Even joint ventures between Indian and foreign companies in the chemical industry have picked up pace. In February this year, American automotive chemicals manufacturer Penray Inc and India’s automotive specialist Talbros Gardx Performance Products have announced a partnership that will see Penray’s chemical additives, functional fluids and car care products marketed throughout India using the Talbros sales, marketing and distribution expertise. Penray has a 65-year history of developing, manufacturing and marketing products targeted at professional mechanics and workshops that service light, medium and heavy-duty vehicles. In addition, many Penray products are suitable for use in servicing motorcycles and motorbikes. The partnership with Penray will provide Talbros with a line of chemical products needed to service the millions of petrol- and diesel-powered cars, trucks and motorcycles in India. Included in the line will be car care products, cleaners, functional fluids, professional installer kits and service chemicals.
Mega deals in the Chemical industry have become the norm with 41 deals valued over $1 billion over the past three years.
Similarly, last year Dutch specialty chemicals major AkzoNobel and Atul Ltd, a Lalbhai Group company, have signed an agreement to set up a manufacturing joint venture for the production of monochloro acetic acid (MCA) in India. The two companies plan to install a MCA plant at Atul’s facility in Gujarat, building on Atul’s status as a leading supplier of crop protection chemicals (which uses MCA as a key raw material) and AkzoNobel’s leading global position in MCA, with plants in the Netherlands, China, Japan and the US. The JV will use chlorine and hydrogen manufactured by Atul to produce MCA, taking advantage of Atul’s existing infrastructure and AkzoNobel’s latest eco-friendly hydrogenation technology.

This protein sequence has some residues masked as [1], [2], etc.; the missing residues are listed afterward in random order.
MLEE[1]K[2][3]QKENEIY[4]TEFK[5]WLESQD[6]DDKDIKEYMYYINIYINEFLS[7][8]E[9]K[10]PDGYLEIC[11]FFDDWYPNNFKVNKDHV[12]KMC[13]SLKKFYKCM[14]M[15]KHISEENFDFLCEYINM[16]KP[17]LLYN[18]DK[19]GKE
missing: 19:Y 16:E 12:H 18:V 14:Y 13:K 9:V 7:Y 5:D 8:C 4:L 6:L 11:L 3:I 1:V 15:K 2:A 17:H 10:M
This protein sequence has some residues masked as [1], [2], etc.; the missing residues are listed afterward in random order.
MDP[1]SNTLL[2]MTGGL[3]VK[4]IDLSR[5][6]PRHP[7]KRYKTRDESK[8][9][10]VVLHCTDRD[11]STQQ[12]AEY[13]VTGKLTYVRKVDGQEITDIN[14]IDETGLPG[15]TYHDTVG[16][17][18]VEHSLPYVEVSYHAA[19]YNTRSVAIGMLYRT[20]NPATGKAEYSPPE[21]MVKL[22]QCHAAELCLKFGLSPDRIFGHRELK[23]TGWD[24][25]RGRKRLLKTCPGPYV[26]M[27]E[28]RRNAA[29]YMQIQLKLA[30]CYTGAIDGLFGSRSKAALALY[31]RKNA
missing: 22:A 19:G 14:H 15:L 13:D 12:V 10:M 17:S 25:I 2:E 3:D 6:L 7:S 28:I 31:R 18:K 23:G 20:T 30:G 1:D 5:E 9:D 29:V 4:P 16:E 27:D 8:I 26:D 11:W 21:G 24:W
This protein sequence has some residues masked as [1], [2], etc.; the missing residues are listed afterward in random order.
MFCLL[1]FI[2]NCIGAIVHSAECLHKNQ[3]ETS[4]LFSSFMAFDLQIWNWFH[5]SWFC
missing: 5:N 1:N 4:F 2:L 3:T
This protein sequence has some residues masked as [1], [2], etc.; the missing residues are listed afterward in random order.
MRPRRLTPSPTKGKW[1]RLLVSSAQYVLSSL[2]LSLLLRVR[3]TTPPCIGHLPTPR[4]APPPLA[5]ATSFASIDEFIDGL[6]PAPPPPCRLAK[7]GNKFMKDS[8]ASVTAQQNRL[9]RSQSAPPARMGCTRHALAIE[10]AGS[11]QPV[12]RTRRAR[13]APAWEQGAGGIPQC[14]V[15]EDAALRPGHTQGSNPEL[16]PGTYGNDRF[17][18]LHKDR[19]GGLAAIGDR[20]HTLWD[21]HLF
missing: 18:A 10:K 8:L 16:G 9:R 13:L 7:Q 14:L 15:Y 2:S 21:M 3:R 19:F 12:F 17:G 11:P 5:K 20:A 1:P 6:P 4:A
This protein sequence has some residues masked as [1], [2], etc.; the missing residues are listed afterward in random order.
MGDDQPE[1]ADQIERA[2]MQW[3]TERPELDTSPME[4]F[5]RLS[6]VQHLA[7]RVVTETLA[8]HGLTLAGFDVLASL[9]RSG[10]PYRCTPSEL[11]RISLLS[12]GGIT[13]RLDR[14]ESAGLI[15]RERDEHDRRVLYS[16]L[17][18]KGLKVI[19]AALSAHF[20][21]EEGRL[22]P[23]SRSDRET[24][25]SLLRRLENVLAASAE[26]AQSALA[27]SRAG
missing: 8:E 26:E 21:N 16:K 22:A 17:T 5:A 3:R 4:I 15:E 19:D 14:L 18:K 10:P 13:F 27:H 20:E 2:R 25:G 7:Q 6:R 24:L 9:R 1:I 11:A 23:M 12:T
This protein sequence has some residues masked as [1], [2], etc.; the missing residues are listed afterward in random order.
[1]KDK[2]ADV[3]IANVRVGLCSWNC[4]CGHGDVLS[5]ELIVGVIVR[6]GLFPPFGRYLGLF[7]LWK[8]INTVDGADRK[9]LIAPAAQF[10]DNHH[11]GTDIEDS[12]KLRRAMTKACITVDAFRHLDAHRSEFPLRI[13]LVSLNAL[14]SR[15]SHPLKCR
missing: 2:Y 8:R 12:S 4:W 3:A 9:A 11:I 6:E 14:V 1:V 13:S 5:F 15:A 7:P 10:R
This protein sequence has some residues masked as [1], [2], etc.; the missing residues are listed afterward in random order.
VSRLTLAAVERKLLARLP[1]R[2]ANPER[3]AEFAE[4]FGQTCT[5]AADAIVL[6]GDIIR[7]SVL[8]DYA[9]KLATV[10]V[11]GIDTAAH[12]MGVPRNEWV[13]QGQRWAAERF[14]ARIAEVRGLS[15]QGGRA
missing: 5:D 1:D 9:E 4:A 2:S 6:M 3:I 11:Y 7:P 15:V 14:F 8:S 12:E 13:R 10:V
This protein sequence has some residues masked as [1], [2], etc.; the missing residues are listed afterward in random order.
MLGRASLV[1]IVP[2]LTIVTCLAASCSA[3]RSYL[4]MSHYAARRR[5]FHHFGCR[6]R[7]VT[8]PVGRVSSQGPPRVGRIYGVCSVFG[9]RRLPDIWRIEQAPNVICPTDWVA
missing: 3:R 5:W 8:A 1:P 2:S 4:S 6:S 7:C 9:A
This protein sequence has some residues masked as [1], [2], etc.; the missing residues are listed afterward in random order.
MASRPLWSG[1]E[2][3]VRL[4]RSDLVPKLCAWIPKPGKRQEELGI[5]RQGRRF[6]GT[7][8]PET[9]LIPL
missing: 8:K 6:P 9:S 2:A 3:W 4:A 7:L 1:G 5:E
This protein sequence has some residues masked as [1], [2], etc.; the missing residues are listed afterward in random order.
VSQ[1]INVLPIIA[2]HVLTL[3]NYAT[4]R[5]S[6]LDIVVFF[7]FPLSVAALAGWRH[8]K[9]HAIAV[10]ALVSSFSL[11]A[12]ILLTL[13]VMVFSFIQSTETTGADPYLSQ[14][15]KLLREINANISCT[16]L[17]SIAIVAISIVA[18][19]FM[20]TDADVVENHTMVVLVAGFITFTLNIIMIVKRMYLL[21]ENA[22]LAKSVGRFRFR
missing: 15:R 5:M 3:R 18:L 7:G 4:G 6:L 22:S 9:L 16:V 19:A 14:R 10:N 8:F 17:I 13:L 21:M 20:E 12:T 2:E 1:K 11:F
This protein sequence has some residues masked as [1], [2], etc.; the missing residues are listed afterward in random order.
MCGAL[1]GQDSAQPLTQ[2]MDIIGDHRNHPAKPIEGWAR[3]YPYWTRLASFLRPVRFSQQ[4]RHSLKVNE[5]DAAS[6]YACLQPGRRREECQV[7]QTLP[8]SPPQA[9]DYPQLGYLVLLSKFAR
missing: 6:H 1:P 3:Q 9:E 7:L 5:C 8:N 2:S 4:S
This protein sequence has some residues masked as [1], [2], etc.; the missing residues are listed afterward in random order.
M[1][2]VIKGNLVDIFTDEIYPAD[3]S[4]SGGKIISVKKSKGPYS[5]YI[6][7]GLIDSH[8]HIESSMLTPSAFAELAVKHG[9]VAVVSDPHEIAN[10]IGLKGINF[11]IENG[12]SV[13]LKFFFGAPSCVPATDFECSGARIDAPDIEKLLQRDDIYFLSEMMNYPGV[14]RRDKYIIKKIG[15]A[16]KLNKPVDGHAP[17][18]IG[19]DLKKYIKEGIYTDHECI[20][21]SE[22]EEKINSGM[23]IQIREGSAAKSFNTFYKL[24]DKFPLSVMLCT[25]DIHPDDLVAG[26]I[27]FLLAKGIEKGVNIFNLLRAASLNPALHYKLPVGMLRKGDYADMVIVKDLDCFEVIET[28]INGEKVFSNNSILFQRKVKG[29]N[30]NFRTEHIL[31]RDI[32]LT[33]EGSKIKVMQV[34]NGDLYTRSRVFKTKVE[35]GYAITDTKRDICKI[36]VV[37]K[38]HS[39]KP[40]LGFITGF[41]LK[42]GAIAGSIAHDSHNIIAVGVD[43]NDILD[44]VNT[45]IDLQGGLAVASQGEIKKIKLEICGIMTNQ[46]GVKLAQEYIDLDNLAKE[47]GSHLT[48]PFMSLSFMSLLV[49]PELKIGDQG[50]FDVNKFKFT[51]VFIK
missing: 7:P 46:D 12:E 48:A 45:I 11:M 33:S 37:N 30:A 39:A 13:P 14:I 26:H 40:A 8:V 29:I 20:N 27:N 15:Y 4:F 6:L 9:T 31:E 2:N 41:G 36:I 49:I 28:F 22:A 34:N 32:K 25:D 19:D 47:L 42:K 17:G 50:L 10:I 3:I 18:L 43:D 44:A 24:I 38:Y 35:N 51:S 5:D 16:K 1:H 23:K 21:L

In the same trend, Pidilite Industries Ltd, a maker of adhesives, sealants, construction chemicals, consumer adhesives and specialty chemicals, entered into a joint venture agreement last year with Industria Chimica Adriatica Spa (ICA), a leading wood finish manufacturer based in Italy. Pidilite will have 50% of the shareholding in the JV and the balance will be held by ICA and India-based distributor Pratik Mehta. Such joint ventures with foreign companies will help Indian companies to scale their business operations and tap new markets with specialized products.
Worldwide, companies have been doing acquisitions to stay competitive. Transactions such as Bayer Corporation’s $66 billion deal for Monsanto, China National Chemical Corporation’s $43 billion acquisition of Syngenta AG and Potash Corporation’s $22 billion merger with Agrium were among last year’s big global M&A deals. Mega deals have become the norm with 41 deals valued over $1 billion over the past three years, as compared to $30 deals between 2011 and 2013. Though valuations have soared, many companies continue to pursue M&A as a strategy to achieve growth and spur innovation.